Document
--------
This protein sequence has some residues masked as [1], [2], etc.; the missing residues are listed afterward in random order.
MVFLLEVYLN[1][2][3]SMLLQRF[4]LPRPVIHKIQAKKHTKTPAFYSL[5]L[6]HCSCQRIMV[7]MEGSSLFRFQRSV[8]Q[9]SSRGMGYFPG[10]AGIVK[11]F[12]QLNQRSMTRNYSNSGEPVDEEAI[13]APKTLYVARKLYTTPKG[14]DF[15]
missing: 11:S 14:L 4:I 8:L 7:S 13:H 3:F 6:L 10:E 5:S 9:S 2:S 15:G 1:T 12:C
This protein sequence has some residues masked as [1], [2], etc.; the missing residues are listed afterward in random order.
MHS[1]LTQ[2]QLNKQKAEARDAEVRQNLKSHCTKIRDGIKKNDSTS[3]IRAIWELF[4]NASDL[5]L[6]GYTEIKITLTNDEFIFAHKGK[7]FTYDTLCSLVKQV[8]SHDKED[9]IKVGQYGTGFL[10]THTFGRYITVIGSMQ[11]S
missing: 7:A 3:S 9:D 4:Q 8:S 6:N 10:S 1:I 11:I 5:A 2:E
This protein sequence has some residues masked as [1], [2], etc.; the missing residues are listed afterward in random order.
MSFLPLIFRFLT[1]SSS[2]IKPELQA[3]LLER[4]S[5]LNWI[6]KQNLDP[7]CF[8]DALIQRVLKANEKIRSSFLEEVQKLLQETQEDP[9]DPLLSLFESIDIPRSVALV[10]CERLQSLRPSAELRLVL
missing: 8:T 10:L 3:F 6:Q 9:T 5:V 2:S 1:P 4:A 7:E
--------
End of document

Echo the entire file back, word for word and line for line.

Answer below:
This protein sequence has some residues masked as [1], [2], etc.; the missing residues are listed afterward in random order.
MVFLLEVYLN[1][2][3]SMLLQRF[4]LPRPVIHKIQAKKHTKTPAFYSL[5]L[6]HCSCQRIMV[7]MEGSSLFRFQRSV[8]Q[9]SSRGMGYFPG[10]AGIVK[11]F[12]QLNQRSMTRNYSNSGEPVDEEAI[13]APKTLYVARKLYTTPKG[14]DF[15]
missing: 11:S 14:L 4:I 8:L 7:S 13:H 3:F 6:L 10:E 5:S 9:S 2:S 15:G 1:T 12:C
This protein sequence has some residues masked as [1], [2], etc.; the missing residues are listed afterward in random order.
MHS[1]LTQ[2]QLNKQKAEARDAEVRQNLKSHCTKIRDGIKKNDSTS[3]IRAIWELF[4]NASDL[5]L[6]GYTEIKITLTNDEFIFAHKGK[7]FTYDTLCSLVKQV[8]SHDKED[9]IKVGQYGTGFL[10]THTFGRYITVIGSMQ[11]S
missing: 7:A 3:S 9:D 4:Q 8:S 6:N 10:S 1:I 11:I 5:A 2:E
This protein sequence has some residues masked as [1], [2], etc.; the missing residues are listed afterward in random order.
MSFLPLIFRFLT[1]SSS[2]IKPELQA[3]LLER[4]S[5]LNWI[6]KQNLDP[7]CF[8]DALIQRVLKANEKIRSSFLEEVQKLLQETQEDP[9]DPLLSLFESIDIPRSVALV[10]CERLQSLRPSAELRLVL
missing: 8:T 10:L 3:F 6:Q 9:T 5:V 2:S 1:P 4:A 7:E